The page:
(1) that the financing bank (O. P. No. 5) Was not consulted by O. P. No. 2 before initiating action under Section 32(1) of the Act. (2) that no opportunity of personal hearing was given, though specifically asked for.
'(3) that opposite party No. 2 N. Madhav Rao had no jurisdiction to issue the show cause notice. (Annexure-2) and to pass the impugned order (Annexure-1), because firstly, he is a Director of the Committee of Management and the alleged laches are attributable to him also and in any event, He is incompetent to remove himself which be has purported to do under Annexure-1, anti secondly, he is Assistant Registrar of Co-operative Societies, Bhawanipatna, and, air such, cannot act under Section 32 on behalf of the Registrar as delegation of power under Section 32 has been made to the Deputy Registrars only.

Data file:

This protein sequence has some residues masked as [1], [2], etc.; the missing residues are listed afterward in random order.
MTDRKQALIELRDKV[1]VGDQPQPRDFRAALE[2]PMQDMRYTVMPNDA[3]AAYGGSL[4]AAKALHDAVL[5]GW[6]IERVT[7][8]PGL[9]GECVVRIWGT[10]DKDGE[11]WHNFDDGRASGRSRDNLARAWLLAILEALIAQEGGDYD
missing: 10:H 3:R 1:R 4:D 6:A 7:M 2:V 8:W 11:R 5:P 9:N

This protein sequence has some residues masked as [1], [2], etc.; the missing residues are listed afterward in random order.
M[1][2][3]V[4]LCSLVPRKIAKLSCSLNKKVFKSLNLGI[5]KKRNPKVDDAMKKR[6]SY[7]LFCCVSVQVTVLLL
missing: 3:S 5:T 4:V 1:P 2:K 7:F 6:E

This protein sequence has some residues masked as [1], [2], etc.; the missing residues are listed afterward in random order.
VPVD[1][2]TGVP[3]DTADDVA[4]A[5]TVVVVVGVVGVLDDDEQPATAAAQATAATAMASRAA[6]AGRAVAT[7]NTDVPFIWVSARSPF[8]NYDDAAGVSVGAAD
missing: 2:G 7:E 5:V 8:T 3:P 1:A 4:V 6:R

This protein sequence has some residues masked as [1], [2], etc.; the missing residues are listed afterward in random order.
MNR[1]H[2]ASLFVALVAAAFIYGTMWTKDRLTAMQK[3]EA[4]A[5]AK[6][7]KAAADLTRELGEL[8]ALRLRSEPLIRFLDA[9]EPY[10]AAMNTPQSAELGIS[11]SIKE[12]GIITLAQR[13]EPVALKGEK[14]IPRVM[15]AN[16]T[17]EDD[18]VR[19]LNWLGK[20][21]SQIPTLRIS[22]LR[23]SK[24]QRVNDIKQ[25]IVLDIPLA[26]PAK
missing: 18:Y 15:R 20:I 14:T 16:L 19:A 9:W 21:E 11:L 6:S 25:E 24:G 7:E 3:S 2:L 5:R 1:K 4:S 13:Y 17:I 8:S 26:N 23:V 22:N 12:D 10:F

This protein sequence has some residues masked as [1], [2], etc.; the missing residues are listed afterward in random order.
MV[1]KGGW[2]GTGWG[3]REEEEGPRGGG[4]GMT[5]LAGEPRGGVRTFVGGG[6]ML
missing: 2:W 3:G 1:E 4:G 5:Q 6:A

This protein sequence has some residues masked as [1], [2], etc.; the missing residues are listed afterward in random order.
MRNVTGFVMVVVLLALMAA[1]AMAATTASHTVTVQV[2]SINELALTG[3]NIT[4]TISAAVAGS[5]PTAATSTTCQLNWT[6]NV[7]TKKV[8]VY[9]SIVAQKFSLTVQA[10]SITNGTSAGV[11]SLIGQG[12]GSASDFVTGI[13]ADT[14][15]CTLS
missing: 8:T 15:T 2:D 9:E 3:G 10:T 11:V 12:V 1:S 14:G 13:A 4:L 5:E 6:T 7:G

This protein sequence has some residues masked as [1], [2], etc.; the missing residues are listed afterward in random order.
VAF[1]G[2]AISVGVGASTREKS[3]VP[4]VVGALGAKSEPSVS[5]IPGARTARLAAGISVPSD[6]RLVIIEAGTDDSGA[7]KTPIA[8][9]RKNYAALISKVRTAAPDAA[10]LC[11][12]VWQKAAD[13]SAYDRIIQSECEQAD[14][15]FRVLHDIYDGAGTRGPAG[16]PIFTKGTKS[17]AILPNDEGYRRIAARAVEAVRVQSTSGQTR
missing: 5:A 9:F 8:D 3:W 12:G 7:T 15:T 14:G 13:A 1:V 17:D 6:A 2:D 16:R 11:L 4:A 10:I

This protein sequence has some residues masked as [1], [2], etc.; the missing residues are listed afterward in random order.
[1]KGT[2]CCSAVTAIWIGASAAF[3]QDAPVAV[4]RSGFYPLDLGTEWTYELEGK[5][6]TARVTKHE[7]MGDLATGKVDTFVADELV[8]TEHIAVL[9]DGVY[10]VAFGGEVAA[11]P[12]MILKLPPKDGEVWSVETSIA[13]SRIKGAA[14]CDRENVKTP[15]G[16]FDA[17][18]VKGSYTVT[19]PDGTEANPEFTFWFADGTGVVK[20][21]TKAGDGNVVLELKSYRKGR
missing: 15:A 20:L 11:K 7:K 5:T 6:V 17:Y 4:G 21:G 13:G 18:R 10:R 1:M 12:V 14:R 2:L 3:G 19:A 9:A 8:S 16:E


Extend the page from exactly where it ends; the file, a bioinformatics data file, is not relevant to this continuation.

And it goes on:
3. In the counter-affidavit filed by opporite parties 1 to 4 it is maintained that the show cause notice, was served on the petitioner on 24-1-1981 and the impugned order was passed on 30-3-1981 and the financing bank had been consulted on 14-1-1981, that is, before the issue of show cause notice, and the financing bank had given its written consent on 13-2-1981, that is, before the impugned order was passed. It is also maintained that opposite party No. 2 has been given the power of the Deputy Registrar by the Government of Orissa and the said opposite party No. 2 acting as the Deputy Registrar of Co-operative Societies, Bhawanipatna, has passed the impugned order. It is further maintained that the show cause filed by the petitioner was duly considered along with the relevant records of the Society and the impugned order was passed giving detailed reasons for supersession and it was not felt necessary to give a personal hearing to the petitioner.